When the Performance of LAG Lags Behind

My favorite T-SQL windowing functions are LAG and LEAD. LAG and LEAD let you take a peek at another row and grab any column you need in your results. They are easy to use and perform great…except when they don’t.

There is one situation that kills the performance of LAG and LEAD, and that is by using a variable instead of a hard coded value for the offset. “What’s an offset?” you are probably asking.

By default, LAG lets you grab a value from the previous row, and LEAD lets you grab a value from the following row. That is an offset of 1 row. If you specify a value for the  optional offset parameter, you can access a row that is further away. Let’s take a look at an example:

SELECT CustomerID, SalesOrderID, OrderDate, LAG& (OrderDate)   OVER(PARTITION BY CustomerID ORDER BY OrderDate) AS   Prev1OrderDate,
LAG(OrderDate,2) OVER(PARTITION BY CustomerID ORDER BY OrderDate) AS Prev2OrderDate
FROM Sales.SalesOrderHeader
WHERE CustomerID IN (29825,30118);

lag1

If, for some reason, I needed to use a variable instead of a hard coded value for the offset the query will still work, but there will be a performance hit. In the previous example, I filtered to show a couple of customers with lots of orders. In the next example, I’ll remove the WHERE clause and compare the performance difference when a variable is used for the offset.

SET STATISTICS IO ON;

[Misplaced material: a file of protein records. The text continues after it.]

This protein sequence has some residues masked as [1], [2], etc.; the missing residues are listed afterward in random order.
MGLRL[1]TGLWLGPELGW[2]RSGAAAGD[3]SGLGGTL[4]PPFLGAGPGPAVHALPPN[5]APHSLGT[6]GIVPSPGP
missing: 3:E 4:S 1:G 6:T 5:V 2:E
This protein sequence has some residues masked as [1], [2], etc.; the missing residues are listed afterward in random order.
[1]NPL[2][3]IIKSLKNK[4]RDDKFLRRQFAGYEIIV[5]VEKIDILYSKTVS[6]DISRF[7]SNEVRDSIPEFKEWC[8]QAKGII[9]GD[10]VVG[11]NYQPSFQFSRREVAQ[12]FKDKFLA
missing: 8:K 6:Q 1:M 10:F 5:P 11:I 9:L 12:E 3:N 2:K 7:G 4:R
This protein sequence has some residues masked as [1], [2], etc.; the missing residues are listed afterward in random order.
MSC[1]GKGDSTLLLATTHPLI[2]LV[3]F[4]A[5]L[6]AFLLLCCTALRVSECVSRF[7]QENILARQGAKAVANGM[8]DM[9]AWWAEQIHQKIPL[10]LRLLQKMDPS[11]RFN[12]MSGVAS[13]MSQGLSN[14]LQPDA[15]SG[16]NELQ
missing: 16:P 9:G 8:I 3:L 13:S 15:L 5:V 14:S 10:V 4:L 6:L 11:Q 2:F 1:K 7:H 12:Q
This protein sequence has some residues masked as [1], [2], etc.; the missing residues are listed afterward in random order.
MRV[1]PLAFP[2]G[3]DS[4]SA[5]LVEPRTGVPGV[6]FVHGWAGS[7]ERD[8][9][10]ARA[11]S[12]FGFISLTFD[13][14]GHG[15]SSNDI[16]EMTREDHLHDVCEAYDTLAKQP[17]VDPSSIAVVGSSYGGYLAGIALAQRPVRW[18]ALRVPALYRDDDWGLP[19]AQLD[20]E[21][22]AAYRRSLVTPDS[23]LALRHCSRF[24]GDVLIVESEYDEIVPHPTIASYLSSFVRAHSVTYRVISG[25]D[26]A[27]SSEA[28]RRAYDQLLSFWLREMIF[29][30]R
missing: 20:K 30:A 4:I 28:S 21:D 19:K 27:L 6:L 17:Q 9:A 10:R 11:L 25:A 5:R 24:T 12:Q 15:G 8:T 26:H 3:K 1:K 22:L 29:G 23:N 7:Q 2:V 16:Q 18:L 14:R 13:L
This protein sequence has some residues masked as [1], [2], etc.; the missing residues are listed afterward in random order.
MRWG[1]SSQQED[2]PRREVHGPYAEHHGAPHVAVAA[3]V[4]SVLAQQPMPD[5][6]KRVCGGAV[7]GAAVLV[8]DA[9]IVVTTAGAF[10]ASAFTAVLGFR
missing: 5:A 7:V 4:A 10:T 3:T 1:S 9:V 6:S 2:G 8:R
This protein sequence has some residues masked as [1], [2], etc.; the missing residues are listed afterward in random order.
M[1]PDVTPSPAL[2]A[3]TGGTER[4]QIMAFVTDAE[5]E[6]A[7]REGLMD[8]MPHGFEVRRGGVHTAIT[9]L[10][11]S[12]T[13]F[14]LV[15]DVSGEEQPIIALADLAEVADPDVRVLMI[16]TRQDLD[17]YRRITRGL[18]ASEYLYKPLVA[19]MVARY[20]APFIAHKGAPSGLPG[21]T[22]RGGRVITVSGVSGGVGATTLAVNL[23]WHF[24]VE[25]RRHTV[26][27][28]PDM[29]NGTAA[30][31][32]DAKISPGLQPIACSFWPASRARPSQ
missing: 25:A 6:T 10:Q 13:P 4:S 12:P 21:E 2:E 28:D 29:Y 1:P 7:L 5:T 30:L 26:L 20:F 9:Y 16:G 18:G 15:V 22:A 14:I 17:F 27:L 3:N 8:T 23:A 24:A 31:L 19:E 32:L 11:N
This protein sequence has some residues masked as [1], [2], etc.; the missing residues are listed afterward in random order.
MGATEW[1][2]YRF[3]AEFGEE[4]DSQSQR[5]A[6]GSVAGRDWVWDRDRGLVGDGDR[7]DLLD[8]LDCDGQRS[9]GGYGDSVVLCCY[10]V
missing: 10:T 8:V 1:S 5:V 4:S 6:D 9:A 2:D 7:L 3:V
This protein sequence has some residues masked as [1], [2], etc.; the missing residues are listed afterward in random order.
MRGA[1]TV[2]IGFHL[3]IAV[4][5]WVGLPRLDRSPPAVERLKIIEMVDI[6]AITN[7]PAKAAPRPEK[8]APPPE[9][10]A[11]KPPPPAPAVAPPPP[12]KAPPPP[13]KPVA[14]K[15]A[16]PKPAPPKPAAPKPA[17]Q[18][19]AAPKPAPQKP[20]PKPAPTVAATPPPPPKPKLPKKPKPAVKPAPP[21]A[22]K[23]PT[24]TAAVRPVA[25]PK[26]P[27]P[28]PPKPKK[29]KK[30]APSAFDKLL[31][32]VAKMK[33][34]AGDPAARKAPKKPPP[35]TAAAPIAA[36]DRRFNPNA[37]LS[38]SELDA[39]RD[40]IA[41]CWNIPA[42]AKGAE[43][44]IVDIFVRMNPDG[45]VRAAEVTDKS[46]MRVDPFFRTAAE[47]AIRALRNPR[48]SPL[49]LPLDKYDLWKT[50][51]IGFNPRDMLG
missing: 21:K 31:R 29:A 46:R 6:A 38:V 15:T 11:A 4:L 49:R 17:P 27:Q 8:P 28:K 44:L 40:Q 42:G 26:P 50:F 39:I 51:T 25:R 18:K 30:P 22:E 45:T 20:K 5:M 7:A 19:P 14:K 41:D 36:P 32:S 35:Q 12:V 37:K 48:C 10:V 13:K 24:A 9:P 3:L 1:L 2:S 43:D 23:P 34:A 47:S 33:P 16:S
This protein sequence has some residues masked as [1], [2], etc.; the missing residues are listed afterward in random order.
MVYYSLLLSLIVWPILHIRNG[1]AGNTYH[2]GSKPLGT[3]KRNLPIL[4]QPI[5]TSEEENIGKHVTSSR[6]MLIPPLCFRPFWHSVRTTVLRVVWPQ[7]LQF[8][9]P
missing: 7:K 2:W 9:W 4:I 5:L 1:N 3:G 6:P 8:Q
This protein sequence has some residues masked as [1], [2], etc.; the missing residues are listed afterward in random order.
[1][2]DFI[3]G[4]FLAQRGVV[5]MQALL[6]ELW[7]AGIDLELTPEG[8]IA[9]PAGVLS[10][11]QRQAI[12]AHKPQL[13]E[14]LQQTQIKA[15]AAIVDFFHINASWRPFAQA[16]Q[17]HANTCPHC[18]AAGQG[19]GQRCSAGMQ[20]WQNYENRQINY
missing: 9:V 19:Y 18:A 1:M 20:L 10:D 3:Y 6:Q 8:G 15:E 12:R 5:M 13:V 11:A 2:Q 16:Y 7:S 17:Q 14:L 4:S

GO
SELECT CustomerID, SalesOrderID, OrderDate,
LAG(OrderDate, 1) OVER(PARTITION BY CustomerID ORDER BY OrderDate) AS Prev1OrderDate
FROM Sales.SalesOrderHeader;
DECLARE @offset INT = 1;
SELECT CustomerID, SalesOrderID, OrderDate,
LAG(OrderDate, @offset) OVER(PARTITION BY CustomerID ORDER BY OrderDate) AS Prev1OrderDate
FROM Sales.SalesOrderHeader;

To see the difference, let’s take a look at the IO used by each query:

lag3

The query with the hard coded offset used 689 logical reads while the query with the variable used 689 + 188791 logical reads. That’s a big difference!

So, what’s going on here? SQL Server creates the worktable in memory in the first query while it is created on disk in tempdb in the second. Under the covers, LAG and LEAD are actually modified FIRST_VALUE and LAST_VALUE functions. FIRST_VALUE and LAST_VALUE queries require framing. (To refresh your memory about framing see this post.)  When the database engine doesn’t know upfront how many rows will be in the frame, it creates the worktable in tempdb instead of in memory. When the worktable lives in memory, it’s almost magic, with no IO or locking.

Hopefully, using a variable as an offset is a pretty rare occurrence. When the default or a hard coded offset is used, the performance of LAG and LEAD rock!

 

 

 

 

 

About Kathi Kellenberger

I am the editor of the online journal Simple Talk. I love talking about SQL Server to anyone who will listen, just ask my five year old granddaughter. I love to write and teach. I am so humbled and honored to say I am a Data Platform MVP, a volunteer with LaunchCode and co-leader of PASS Women in Technology Virtual Group.
This entry was posted in T-SQL, T-SQL Window Functions. Bookmark the permalink.

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